The Pinot Noir from this cooperative was a real find. It is approachable without being sweet or boring: there is definite power and structure here, but very fluidly and elegantly expressed. A violet nose takes you into velvety textured body and a good finish. The tannins are well integrated and the overall effect is that one is drinking a very expensive red Burgundy – a Volnay …


5. Pinot Nero Barthenau Vigna S. Urbano 2007, Tenuta J. Hofstätter

From FortyFive 10°



This family-owned estate was founded in 1907. The family is quick to point out that the nearest town is Bolzano, which lies on the same line of latitude as Mâcon in Burgundy and that they have made Pinot Nero their specialty. They have two Pinot Neros, their Pinot Nero Meczan, whose 2009 was round, peppery and powerful, and the Barthenau, which was simply stunning. The nose was so perfumed and yet the mouth was restrained, direct, fresh and tightly made… saving itself for the even better times to come… to cellar.


6. Pinot Nero Ludwig 2007, Elena Walch from Bancroft Wine Ltd., www.bancroftwines.com


Elena Walch, an ex-architect, married into a prominent wine-producing family in Tramin/Termeno and turned to wine-making in 1985. Her wines have earned several of the coveted Three Glassses awards from the Gambero Rosso. Her Pinot Nero Ludwig is gorgeously well-made.  Aged for 14 months in half new oak and half old oak, its power is discreetly brought to the surface by subtle tannins and lively acidity. Perfumed, complex, elegant, it is drinkable now, but worth cellaring.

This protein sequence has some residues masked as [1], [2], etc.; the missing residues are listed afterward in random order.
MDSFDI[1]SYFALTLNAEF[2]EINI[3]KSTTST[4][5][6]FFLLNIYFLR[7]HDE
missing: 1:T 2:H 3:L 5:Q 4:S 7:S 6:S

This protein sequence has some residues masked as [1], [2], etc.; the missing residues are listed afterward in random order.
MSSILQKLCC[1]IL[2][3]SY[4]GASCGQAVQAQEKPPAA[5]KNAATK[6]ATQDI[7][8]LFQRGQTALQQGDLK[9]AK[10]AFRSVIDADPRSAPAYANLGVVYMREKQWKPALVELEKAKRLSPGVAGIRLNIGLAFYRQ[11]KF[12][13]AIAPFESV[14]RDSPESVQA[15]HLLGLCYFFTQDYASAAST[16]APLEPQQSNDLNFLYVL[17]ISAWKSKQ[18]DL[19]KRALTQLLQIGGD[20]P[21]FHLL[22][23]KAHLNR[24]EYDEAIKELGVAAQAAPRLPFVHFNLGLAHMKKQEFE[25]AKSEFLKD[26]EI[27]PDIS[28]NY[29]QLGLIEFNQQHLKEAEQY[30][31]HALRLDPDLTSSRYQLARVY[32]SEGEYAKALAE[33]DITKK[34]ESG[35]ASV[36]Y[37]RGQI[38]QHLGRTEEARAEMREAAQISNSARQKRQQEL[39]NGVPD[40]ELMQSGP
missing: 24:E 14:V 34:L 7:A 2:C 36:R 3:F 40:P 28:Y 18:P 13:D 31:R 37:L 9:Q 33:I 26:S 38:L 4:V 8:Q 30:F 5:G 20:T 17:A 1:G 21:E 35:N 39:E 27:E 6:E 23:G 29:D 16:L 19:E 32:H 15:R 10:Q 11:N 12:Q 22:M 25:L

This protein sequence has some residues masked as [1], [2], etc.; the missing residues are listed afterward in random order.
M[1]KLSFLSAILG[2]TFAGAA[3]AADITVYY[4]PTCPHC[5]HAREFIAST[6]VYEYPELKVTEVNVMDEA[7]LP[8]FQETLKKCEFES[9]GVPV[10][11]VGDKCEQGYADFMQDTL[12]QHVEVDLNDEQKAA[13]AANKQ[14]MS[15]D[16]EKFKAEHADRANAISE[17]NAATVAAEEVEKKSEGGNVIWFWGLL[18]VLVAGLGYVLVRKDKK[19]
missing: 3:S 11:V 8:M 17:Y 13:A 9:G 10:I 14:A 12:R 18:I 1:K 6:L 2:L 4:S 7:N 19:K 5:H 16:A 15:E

7. Pinot Nero Precios 2007, Josef Niedermayr Estate

From Passione Vino, www.passionevino.co.uk


Stunning. It opens with an earthy mineral-ness evoking the vineyard’s chalky soils. The nose is intense with dark berries, spice and violets. The body is textured and complex and the finish is fresh and long. Everything is here, from start to finish. This is a cooperative situated near Girlan, which is has been a family business since 1852: they manage their own vineyards as well as monitor and work with other winegrowers.



















There are quite a few Alto Adige producers who are looking for agents in the UK, and some of them are serious competition for the ones currently on the market. It is a bit of pot-luck as to who gets an agent – it not always an indication of the “deserved” order of merit. Keep your eyes open for the producers below, and pray they get to our shores!








K. Martini & Sohn



St. Paul’s Winery



Wines of Portugal Tasting, London (Lord's) 2010



Lord’s Cricket Ground




1. Galleria 2009

100% Bical (white), no oak, clay soils

Nose: sweet, tropical fruits, like a Gewurtz

Bouche: superb acidite, frais, good finish


2. Terra Boa 2009

VR Beiras

From Alentejo – grape: Siria, Viosinho

Too medicinal


3. Alianca Bairrada reserve Red 2006

DOC Bairrada,

Grape: Baga

No fruit, dry, hot - ok


4. Vista TR 2007

VR Beiras

Grape: Tinta Roriz and 15% TN



5. Alianca Dao Reserva 2007


Grapes: Touriga Nacional, Tinta Roriz, Jaen



6. Vista TN Reserva 2007

VR Beiras

Grape: Touriga Nacional

Hot, clumsy, not interesting



7. Alianca Particular Dao 2007


Grape: Pais